By David Holmstrom, writer of The Christian Science Monitor
The Christian Science Monitor
On the night Harry Truman won the presidential election in 1947, he held up a copy of a Chicago newspaper that made a very big mistake. The headline proclaimed, "DEWEY DEFEATS TRUMAN."
Collectors of political-campaign material in those days might not have guessed the blunder would eventually turn into gold, or at least silver. Find a complete copy of the newspaper in good condition today, and a collector might pay between $700 and $1,000.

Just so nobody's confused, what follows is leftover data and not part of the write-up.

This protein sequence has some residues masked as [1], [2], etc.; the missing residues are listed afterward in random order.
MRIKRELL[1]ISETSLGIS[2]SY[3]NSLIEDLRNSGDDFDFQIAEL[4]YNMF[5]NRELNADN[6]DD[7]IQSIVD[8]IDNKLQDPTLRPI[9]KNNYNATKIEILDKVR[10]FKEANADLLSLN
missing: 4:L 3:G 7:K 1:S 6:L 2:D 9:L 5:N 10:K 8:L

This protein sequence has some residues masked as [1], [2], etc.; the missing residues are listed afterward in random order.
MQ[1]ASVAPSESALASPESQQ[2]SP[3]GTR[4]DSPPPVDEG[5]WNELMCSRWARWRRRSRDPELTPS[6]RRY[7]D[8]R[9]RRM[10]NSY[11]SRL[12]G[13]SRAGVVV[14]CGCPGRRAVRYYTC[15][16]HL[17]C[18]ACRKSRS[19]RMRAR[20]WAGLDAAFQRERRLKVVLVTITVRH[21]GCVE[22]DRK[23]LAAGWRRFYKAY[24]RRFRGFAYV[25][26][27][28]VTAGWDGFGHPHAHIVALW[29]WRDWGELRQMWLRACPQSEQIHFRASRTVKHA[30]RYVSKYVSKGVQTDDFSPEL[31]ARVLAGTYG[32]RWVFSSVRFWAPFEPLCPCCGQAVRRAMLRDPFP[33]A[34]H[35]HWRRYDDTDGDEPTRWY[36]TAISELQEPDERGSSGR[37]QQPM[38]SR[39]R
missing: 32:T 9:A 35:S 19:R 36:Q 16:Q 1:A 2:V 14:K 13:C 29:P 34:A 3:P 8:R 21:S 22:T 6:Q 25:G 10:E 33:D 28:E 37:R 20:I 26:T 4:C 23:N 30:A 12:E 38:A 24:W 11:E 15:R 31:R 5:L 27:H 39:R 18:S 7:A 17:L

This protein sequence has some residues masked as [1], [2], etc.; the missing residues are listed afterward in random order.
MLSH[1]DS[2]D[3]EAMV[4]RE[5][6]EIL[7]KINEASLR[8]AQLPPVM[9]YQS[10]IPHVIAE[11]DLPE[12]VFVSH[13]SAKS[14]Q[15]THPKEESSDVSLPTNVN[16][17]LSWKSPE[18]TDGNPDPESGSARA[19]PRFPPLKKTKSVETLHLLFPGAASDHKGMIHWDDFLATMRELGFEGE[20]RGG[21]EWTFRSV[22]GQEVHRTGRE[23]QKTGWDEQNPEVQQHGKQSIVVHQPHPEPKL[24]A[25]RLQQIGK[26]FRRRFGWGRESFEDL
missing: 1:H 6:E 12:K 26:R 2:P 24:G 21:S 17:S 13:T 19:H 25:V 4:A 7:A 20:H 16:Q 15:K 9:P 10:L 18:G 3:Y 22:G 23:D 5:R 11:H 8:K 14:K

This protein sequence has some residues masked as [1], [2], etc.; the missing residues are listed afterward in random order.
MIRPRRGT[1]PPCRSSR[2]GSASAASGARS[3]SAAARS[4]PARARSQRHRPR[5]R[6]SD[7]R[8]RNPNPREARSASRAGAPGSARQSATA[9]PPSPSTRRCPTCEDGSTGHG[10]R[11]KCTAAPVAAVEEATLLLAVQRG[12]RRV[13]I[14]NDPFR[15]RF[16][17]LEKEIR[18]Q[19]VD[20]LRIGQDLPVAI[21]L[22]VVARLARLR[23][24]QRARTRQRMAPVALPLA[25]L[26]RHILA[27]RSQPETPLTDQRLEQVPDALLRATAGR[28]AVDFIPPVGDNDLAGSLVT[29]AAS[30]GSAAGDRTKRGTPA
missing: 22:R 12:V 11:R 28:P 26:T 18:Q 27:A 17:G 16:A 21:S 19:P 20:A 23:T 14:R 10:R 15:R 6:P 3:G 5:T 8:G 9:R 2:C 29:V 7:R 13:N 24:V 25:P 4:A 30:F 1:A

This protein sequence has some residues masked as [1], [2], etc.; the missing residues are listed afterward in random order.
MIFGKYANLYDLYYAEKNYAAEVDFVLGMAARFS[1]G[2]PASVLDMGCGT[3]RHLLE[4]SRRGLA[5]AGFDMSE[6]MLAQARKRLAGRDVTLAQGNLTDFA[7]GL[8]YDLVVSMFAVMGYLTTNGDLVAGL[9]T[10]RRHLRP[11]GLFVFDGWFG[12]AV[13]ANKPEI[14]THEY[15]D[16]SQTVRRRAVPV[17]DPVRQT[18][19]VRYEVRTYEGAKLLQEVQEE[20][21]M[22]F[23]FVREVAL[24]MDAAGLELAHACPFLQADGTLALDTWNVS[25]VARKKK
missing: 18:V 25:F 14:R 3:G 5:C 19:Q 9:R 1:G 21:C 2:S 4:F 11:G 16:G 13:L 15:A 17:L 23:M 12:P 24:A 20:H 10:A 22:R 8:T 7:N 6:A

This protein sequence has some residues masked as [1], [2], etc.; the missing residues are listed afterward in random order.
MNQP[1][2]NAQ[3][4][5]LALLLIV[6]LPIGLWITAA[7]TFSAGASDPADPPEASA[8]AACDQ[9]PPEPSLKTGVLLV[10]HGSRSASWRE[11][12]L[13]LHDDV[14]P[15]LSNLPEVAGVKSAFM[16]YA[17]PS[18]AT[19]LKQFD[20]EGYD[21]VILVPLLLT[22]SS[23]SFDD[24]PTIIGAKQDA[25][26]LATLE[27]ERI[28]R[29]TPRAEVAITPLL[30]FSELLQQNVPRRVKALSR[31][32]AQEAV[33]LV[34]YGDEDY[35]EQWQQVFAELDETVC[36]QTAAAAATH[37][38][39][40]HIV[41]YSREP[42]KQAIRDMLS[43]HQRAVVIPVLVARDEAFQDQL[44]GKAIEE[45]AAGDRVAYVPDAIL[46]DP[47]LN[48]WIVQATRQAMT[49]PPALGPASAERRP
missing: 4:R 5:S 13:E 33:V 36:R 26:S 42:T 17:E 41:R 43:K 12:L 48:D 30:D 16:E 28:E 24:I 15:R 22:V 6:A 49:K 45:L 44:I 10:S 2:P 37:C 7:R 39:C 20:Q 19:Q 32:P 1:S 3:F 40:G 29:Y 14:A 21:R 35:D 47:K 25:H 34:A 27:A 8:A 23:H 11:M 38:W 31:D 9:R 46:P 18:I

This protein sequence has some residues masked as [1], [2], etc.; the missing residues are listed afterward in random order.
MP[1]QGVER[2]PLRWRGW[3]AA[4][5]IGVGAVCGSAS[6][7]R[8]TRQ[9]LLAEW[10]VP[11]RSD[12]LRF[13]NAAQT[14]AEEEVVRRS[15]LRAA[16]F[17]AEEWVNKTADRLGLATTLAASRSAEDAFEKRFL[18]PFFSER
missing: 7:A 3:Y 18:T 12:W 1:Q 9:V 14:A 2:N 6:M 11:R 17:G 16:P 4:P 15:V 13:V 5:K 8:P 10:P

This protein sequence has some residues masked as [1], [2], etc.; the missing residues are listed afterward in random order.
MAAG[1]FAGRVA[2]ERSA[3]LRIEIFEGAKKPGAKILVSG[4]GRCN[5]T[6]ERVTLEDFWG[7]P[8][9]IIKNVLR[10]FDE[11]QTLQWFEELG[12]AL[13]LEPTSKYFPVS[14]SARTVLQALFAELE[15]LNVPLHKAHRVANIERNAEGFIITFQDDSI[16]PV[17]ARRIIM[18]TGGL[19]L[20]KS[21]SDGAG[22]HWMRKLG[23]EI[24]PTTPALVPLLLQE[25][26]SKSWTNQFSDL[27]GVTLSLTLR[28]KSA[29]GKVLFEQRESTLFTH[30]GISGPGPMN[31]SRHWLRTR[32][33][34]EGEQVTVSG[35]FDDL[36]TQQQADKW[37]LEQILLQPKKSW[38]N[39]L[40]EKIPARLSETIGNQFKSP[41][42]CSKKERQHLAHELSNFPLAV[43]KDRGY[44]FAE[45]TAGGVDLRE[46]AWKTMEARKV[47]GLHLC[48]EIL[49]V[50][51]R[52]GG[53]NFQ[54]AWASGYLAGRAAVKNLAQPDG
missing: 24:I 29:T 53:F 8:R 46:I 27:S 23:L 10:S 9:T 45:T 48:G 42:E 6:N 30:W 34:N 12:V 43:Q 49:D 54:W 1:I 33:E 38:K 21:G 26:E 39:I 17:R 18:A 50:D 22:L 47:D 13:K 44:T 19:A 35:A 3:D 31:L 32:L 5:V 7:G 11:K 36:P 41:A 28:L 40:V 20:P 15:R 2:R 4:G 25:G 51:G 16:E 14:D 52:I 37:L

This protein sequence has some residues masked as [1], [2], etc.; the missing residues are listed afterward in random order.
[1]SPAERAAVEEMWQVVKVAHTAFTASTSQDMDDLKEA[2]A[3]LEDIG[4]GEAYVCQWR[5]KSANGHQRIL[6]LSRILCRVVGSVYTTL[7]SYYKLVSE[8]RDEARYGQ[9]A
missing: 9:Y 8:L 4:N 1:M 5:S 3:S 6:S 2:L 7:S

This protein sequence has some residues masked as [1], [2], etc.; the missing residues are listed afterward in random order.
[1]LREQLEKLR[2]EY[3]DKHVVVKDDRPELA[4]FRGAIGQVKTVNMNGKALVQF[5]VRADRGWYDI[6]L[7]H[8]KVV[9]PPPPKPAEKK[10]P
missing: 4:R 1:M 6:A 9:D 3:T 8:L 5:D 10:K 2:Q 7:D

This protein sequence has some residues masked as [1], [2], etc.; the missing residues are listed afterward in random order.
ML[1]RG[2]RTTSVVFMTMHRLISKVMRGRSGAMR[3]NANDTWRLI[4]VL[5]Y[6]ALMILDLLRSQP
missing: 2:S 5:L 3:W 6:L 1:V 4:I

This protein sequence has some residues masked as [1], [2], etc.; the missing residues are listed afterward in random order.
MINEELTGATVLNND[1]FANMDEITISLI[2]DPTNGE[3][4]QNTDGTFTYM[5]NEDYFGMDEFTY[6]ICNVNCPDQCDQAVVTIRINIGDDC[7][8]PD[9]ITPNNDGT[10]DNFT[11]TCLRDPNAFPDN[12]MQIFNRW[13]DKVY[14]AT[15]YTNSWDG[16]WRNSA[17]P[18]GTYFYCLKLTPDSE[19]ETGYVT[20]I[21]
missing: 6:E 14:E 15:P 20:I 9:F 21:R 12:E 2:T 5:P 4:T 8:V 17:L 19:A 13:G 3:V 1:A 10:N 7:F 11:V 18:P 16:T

Or, according to Ted Hake, author of "Hake's Guides to Presidential Campaign Collectibles," if you find a rare, tin lithograph button of Truman behind an eight ball, a dealer might offer you between $5,000 and $6,000. Welcome to the apolitical world of collecting presidential campaign memorabilia. Here the leftovers can become prime cuts. Right now, thousands of professional and amateur collectors are not following President Clinton and likely Republican opponent Senator Bob Dole because of political issues. They want the campaign buttons, placards, pens, delegate credentials, or anything new or goofy that will spill out of a heated national campaign. Should Ross Perot enter the race, many collectors will rejoice. As the nation's most successful third-party candidate ever, not only would Perot's new material be collected, but memorabilia from the previous election would gain heightened interest. "There are more people collecting political memorabilia now than ever before," says Morton Berkowitz, a New York collector and button manufacturer, "and because the presidential campaigning starts almost the day after the election, collecting is almost nonstop." At the Museum of American Political Life here at the University of Hartford, visitors can spend hours looking at what may be the premier collection of political memorabilia in the United States. Some 60,000 artifacts were collected by former chairman of the Travelers Insurance Company, J. Doyle DeWitt. For more than 50 years he scoured the country, and even sent "pickers" to the conventions to gather as much campaign material as possible. The result is a wondrous exhibition of the symbols and shards of political history stretching from a George Washington inaugural button to a Bill Clinton doll. In between are such items as metal torch lights from the 1860s, an Abe Lincoln campaign ax, dozens of oilcloth banners from the turn of the century, a six-inch-tall windup Jimmy Carter tin peanut made in Japan, and a 70-foot-long "history wall" of presidential campaigning with 1,000 campaign artifacts displayed near it. What motivates serious and amateur collectors? "I can't own the Magna Carta or the Declaration of Independence," says Steve Gibson, a collector and dealer from Carrolton, Texas, "but with a little hustling around I can own a piece of history like the 1908 Teddy Roosevelt button I have. I like the idea that someone wore it in l908, and probably went to a Roosevelt rally." Some collectors focus simply on color and design of artifacts; others collect memorabilia of a particular candidate or party. …